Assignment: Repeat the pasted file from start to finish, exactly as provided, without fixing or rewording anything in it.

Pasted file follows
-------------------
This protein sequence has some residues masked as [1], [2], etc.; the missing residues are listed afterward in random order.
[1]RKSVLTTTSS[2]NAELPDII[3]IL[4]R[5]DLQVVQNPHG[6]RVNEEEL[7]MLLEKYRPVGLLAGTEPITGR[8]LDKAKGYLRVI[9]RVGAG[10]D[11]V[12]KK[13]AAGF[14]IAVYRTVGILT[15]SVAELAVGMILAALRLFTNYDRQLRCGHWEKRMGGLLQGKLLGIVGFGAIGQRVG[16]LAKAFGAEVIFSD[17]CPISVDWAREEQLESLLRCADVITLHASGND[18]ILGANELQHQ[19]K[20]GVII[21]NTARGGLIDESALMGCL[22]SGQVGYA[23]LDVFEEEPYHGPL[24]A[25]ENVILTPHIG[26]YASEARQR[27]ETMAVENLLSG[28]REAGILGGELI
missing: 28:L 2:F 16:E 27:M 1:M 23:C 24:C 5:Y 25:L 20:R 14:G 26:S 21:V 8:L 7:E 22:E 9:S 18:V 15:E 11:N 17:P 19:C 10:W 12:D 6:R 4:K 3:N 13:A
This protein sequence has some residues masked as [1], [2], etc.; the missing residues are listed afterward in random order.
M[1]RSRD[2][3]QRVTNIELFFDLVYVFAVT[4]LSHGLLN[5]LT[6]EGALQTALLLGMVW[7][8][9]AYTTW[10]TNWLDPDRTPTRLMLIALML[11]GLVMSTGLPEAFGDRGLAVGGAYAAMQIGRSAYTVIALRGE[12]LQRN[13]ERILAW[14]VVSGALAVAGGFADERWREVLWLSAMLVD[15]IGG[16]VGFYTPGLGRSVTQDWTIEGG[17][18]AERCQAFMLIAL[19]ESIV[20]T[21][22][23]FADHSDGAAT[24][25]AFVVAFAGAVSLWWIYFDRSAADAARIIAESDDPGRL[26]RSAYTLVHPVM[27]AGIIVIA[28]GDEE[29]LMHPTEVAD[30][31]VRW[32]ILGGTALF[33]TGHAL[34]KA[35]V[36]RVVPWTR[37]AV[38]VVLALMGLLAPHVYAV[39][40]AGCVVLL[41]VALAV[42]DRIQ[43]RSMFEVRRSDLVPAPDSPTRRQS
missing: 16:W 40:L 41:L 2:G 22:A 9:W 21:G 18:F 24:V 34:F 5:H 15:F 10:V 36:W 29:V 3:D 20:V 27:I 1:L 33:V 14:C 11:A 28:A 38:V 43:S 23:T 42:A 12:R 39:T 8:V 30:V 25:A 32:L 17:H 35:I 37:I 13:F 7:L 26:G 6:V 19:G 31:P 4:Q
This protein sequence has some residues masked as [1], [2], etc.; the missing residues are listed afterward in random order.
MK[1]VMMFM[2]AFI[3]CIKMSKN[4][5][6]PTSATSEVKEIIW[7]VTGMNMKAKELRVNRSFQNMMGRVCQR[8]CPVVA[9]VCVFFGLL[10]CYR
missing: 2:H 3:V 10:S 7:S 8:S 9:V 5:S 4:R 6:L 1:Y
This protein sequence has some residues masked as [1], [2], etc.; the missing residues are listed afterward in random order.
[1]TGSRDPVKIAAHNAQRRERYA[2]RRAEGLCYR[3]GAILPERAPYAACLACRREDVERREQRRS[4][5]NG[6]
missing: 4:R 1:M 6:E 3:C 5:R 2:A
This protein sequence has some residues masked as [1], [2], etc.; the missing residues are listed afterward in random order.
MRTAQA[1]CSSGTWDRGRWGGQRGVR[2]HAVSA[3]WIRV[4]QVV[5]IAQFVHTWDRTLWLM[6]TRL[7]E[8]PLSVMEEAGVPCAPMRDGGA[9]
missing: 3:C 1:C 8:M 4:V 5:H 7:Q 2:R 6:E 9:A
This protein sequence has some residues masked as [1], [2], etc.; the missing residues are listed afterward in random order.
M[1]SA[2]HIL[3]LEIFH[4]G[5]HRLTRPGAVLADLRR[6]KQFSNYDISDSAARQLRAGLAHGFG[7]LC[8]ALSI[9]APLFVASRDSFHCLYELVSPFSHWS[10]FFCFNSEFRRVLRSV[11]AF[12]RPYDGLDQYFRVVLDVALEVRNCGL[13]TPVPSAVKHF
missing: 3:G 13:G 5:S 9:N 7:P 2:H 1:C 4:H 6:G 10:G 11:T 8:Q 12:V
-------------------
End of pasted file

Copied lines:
This protein sequence has some residues masked as [1], [2], etc.; the missing residues are listed afterward in random order.
[1]RKSVLTTTSS[2]NAELPDII[3]IL[4]R[5]DLQVVQNPHG[6]RVNEEEL[7]MLLEKYRPVGLLAGTEPITGR[8]LDKAKGYLRVI[9]RVGAG[10]D[11]V[12]KK[13]AAGF[14]IAVYRTVGILT[15]SVAELAVGMILAALRLFTNYDRQLRCGHWEKRMGGLLQGKLLGIVGFGAIGQRVG[16]LAKAFGAEVIFSD[17]CPISVDWAREEQLESLLRCADVITLHASGND[18]ILGANELQHQ[19]K[20]GVII[21]NTARGGLIDESALMGCL[22]SGQVGYA[23]LDVFEEEPYHGPL[24]A[25]ENVILTPHIG[26]YASEARQR[27]ETMAVENLLSG[28]REAGILGGELI
missing: 28:L 2:F 16:E 27:M 1:M 23:C 24:C 5:Y 25:L 20:R 14:G 26:S 21:V 8:L 7:E 22:E 9:S 18:V 15:E 11:N 17:P 19:C 10:W 12:D 6:R 4:K 3:N 13:A
This protein sequence has some residues masked as [1], [2], etc.; the missing residues are listed afterward in random order.
M[1]RSRD[2][3]QRVTNIELFFDLVYVFAVT[4]LSHGLLN[5]LT[6]EGALQTALLLGMVW[7][8][9]AYTTW[10]TNWLDPDRTPTRLMLIALML[11]GLVMSTGLPEAFGDRGLAVGGAYAAMQIGRSAYTVIALRGE[12]LQRN[13]ERILAW[14]VVSGALAVAGGFADERWREVLWLSAMLVD[15]IGG[16]VGFYTPGLGRSVTQDWTIEGG[17][18]AERCQAFMLIAL[19]ESIV[20]T[21][22][23]FADHSDGAAT[24][25]AFVVAFAGAVSLWWIYFDRSAADAARIIAESDDPGRL[26]RSAYTLVHPVM[27]AGIIVIA[28]GDEE[29]LMHPTEVAD[30][31]VRW[32]ILGGTALF[33]TGHAL[34]KA[35]V[36]RVVPWTR[37]AV[38]VVLALMGLLAPHVYAV[39][40]AGCVVLL[41]VALAV[42]DRIQ[43]RSMFEVRRSDLVPAPDSPTRRQS
missing: 16:W 40:L 41:L 2:G 22:A 9:W 21:G 18:F 24:V 34:F 5:H 15:F 10:V 36:W 29:V 3:D 20:V 27:I 1:L 33:V 14:C 11:A 28:A 38:V 43:S 23:T 42:A 12:R 39:T 8:V 30:V 25:A 32:L 17:H 35:I 37:I 13:F 7:L 26:G 6:V 19:G 31:P 4:Q
This protein sequence has some residues masked as [1], [2], etc.; the missing residues are listed afterward in random order.
MK[1]VMMFM[2]AFI[3]CIKMSKN[4][5][6]PTSATSEVKEIIW[7]VTGMNMKAKELRVNRSFQNMMGRVCQR[8]CPVVA[9]VCVFFGLL[10]CYR
missing: 2:H 3:V 10:S 7:S 8:S 9:V 5:S 4:R 6:L 1:Y
This protein sequence has some residues masked as [1], [2], etc.; the missing residues are listed afterward in random order.
[1]TGSRDPVKIAAHNAQRRERYA[2]RRAEGLCYR[3]GAILPERAPYAACLACRREDVERREQRRS[4][5]NG[6]
missing: 4:R 1:M 6:E 3:C 5:R 2:A
This protein sequence has some residues masked as [1], [2], etc.; the missing residues are listed afterward in random order.
MRTAQA[1]CSSGTWDRGRWGGQRGVR[2]HAVSA[3]WIRV[4]QVV[5]IAQFVHTWDRTLWLM[6]TRL[7]E[8]PLSVMEEAGVPCAPMRDGGA[9]
missing: 3:C 1:C 8:M 4:V 5:H 7:Q 2:R 6:E 9:A
This protein sequence has some residues masked as [1], [2], etc.; the missing residues are listed afterward in random order.
M[1]SA[2]HIL[3]LEIFH[4]G[5]HRLTRPGAVLADLRR[6]KQFSNYDISDSAARQLRAGLAHGFG[7]LC[8]ALSI[9]APLFVASRDSFHCLYELVSPFSHWS[10]FFCFNSEFRRVLRSV[11]AF[12]RPYDGLDQYFRVVLDVALEVRNCGL[13]TPVPSAVKHF
missing: 3:G 13:G 5:S 9:N 7:P 2:H 1:C 4:H 6:G 10:G 11:T 8:Q 12:V